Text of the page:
The final key reason you can successfully contest a will is if there are errors in the will. Will errors can include the will’s contents, such as if assets are not accounted for.

If a will’s executor did not follow the proper procedure once the probate process began, the will could be contested over a lack of due execution.

If you’d like advice on handling a will contest, Slater & Zurz can help. Call (330)968-2547 and speak with an experienced contested will lawyer in Canton today.

Contesting a Will Requires Standing

Standing is a legal concept that refers to having grounds to take legal action. It’s also a central concept when it comes to a contested will because only those with standing can legally contest a will.

If you’re contesting a will in Canton, Ohio, you’re subject to Ohio state laws on standing. First, you must have a financial stake in the will. This means that you stand to receive a smaller portion of the assets than you likely would if the contest is successful.

Assuming you have a financial stake in the will, only two groups of people can legally contest a will: those named in the will and those who stand to inherit according to intestate laws.

This means that if your name does not appear in the will, you can only contest if you are regarded as an heir. Legally, heirs are the relatives to whom an estate would naturally pass in the absence of a will.

Ohio Inheritance Laws

In Ohio, intestate laws pass an estate in its entirety to a spouse. If there is no surviving spouse, it’s equally divided among children. If there are no children, it passes to the benefactor’s parents. If the benefactor’s parents are deceased, it passes to the next of kin, like aunts, uncles, or cousins.

If no heir can be located, the estate becomes the property of the state of Ohio.

Whether you have standing in a will contest is determined by your family structure and which family members survive the benefactor. If you are not related by blood or marriage to the benefactor, you can only contest a will if you have been named within it as a beneficiary.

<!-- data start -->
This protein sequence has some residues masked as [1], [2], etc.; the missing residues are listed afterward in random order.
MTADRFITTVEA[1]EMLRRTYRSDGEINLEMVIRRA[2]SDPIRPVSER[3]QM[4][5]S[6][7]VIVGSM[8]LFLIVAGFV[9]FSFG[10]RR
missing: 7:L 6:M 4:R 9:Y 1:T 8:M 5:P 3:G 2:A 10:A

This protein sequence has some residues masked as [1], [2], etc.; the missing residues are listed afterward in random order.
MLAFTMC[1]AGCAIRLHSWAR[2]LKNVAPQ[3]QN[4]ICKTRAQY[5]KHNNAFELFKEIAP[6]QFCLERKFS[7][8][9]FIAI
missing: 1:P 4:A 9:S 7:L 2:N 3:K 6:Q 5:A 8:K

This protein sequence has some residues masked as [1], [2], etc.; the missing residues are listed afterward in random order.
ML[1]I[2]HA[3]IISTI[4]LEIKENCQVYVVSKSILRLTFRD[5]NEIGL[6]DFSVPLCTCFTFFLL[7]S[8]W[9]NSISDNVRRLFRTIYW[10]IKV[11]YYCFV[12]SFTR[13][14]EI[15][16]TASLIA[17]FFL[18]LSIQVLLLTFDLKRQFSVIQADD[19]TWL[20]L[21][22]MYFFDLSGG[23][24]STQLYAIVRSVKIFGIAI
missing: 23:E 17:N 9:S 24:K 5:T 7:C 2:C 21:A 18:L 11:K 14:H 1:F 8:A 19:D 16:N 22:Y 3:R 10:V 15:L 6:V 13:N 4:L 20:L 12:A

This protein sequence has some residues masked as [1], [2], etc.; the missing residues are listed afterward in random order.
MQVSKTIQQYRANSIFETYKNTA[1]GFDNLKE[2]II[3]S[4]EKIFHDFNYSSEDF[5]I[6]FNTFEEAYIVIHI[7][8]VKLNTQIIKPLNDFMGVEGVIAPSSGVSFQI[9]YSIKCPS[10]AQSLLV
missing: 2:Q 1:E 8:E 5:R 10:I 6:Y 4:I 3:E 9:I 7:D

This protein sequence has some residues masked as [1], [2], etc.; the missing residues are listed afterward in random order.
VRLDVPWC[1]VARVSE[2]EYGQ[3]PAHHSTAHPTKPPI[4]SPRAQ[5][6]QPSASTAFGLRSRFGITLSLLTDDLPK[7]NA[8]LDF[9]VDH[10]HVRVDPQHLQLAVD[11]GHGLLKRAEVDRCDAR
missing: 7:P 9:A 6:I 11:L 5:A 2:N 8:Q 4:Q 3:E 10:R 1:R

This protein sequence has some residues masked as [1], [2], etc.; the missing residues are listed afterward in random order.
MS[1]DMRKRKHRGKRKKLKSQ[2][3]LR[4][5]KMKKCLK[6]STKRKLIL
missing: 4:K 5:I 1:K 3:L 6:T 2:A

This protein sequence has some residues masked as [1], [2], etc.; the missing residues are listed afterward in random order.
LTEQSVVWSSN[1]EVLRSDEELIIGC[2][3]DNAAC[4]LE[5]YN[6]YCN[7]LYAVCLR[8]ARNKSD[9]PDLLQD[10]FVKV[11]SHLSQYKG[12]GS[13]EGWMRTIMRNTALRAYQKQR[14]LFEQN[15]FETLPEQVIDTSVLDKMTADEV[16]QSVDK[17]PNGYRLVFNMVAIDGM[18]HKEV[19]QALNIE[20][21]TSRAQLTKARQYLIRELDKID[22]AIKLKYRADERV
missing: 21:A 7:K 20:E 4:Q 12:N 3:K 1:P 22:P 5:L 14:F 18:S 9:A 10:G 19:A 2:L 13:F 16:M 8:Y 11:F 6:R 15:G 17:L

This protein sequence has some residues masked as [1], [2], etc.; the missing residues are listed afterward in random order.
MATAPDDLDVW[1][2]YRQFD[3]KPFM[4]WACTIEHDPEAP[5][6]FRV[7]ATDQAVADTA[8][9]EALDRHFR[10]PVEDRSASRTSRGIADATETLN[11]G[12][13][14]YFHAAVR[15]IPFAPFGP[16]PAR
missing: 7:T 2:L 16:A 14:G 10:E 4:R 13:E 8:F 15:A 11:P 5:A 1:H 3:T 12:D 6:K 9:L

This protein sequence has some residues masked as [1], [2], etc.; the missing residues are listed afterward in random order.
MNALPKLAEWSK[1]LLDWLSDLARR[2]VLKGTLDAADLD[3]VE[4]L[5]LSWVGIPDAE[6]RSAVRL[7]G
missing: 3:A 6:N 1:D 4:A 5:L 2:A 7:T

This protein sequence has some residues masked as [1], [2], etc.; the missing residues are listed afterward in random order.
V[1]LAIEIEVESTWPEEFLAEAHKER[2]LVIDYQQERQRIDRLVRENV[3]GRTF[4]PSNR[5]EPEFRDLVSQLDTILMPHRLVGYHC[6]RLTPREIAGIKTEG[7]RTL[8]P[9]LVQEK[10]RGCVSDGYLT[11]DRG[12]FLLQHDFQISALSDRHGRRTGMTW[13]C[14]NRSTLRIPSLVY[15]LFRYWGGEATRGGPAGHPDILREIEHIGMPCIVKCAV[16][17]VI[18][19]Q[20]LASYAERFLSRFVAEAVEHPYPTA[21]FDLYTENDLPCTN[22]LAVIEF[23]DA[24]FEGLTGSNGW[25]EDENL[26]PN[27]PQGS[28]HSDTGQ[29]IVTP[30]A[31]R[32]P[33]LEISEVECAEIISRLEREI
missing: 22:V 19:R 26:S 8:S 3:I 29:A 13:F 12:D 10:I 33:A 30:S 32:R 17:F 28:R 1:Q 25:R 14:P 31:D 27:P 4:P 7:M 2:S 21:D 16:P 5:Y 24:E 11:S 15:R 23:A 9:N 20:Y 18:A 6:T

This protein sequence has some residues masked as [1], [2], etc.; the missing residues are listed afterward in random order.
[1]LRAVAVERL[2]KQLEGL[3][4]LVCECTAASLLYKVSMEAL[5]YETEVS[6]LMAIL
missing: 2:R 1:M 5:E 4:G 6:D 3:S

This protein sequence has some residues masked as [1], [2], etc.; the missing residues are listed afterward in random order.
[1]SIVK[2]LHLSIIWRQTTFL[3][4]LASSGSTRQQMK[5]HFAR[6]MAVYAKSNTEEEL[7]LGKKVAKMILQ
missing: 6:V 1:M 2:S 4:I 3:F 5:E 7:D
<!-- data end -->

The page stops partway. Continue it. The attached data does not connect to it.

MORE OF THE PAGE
Speak with Slater & Zurz About a Contested Will

Whether you’re contesting a will or fighting back against a will contest, success comes down to working with an experienced contested will attorney who knows how to successfully present your case.

Slater & Zurz are leaders in probate law matters in Canton, Ohio. We handle all manner of legal proceedings related to wills. Our team knows all the intricacies of probate law, and we specialize in will contests.

A Slater & Zurz attorney can quickly assess whether you have grounds for a contest and how to proceed to achieve your desired outcome.  

Call us today at (330)968-2547, and we’ll arrange a consultation discussing your will contest and how to proceed.

Frequently Asked Questions
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Contesting a will is a matter of probate law. You’ll need to work with a probate lawyer to contest a will. Some lawyers handle all types of probate affairs, while others are specialized. It’s best to work specifically with a lawyer for contested wills.

Many probate lawyers work predominantly in one area, like estate planning. For the best chance of achieving your desired outcome, choose a contested will lawyer experienced in the legalities of a will contest.

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To contest a will in Ohio, you must submit a petition to initiate proceedings. Typically an attorney for contested wills will handle this and other necessary paperwork. You’ll need to provide your attorney with as much supporting evidence as possible to back up the specific grounds under which you are filing a will contest.
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Contesting a will begins with filing a petition in the Ohio probate court. Even if the will has not gone to probate yet, filing a petition will initiate probate proceedings.

The probate court might order that your fees be paid directly from the estate. However, you may also be held responsible for your own attorney fees if your contest lacks sufficient grounds.

The best way to avoid an unsuccessful contest and the ensuing fees is to work with a reputable Canton contested will lawyer who only takes on your case if you have sufficient standing, grounds, and evidence.

Reach Out to Slater & Zurz Today

Before you take action on a will contest, it’s best to consult with our probate lawyer in Canton, who specializes in contested wills. Slater & Zurz can assess your situation and advise you on how to proceed with a will contest. Schedule a consultation with us today by calling (330)968-2547.